Each week tends to be hectic, but the demands tend to be different. Last week, it was notable for the press of meetings, not least on the Wednesday. We had the Deputy PM before the Constitution Committee (see the earlier post). The Joint Committee on the Draft House of Lords Reform Bill also decided to hold a special meeting that morning. As soon as the Constitution Committee concluded, I dashed to the Joint Committee, but it had concluded its deliberations. That at least meant I could go straight to a meeting with the Leader of the House to discuss proposals to reform the working practices of the House: we made some progress. A short gap between meetings was used to do a radio interview for Radio Lincolnshire, before I attended the weekly meeting of the executive of the Association of Conservative Peers (ACP) and a full meeting of the ACP. Lunch was very late and short. I then had a short private meeting with some colleagues before I attended a meeting of the History of Parliament Trust – I have been a trustee for many years. I concluded the day by chairing the weekly seminar with my students – John Bercow spoke on his role as Speaker of the House of Commons. As soon as that was over, I had to dash to catch the evening train to Hull.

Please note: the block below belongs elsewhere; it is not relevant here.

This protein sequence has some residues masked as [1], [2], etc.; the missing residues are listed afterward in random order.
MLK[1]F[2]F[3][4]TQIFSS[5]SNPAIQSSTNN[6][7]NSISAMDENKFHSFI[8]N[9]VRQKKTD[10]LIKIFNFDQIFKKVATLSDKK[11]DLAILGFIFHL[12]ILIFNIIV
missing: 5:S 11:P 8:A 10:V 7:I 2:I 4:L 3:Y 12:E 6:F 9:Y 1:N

This week was different. There were not so many meetings packed into a particular day. The problem from a logistical point of view was meetings spread between Hull and Westminster. On Wednesday, the evening seminar was given by Craig Beaumont, speaking on the Olympics and Parliament (for good measure, he brought a real Olympic Gold Medal with him); as soon as the seminar was over, it was a case of getting to King’s Cross to get the train to Hull. After a full day of teaching on Thursday, it was a case of getting an evening train back to London. The Lords were sitting yesterday (Friday) for Report stage of the Steel Bill. As soon as Report stage was completed – earlier than expected – I headed back to King’s Cross. I had to be back for the annual Norton Lecture being given by Professor Andrew Gamble, of Cambridge University, on ‘ Better off out? Britain and Europe.’ I would have been in good time for it had it not been for a cock-up at Doncaster station with the Hull train. In the event, I arrived in time for most of the lecture. I assume it is bad form not to be present for a lecture named in your honour. Arriving late, though, means you miss out on whatever is said about you at the beginning.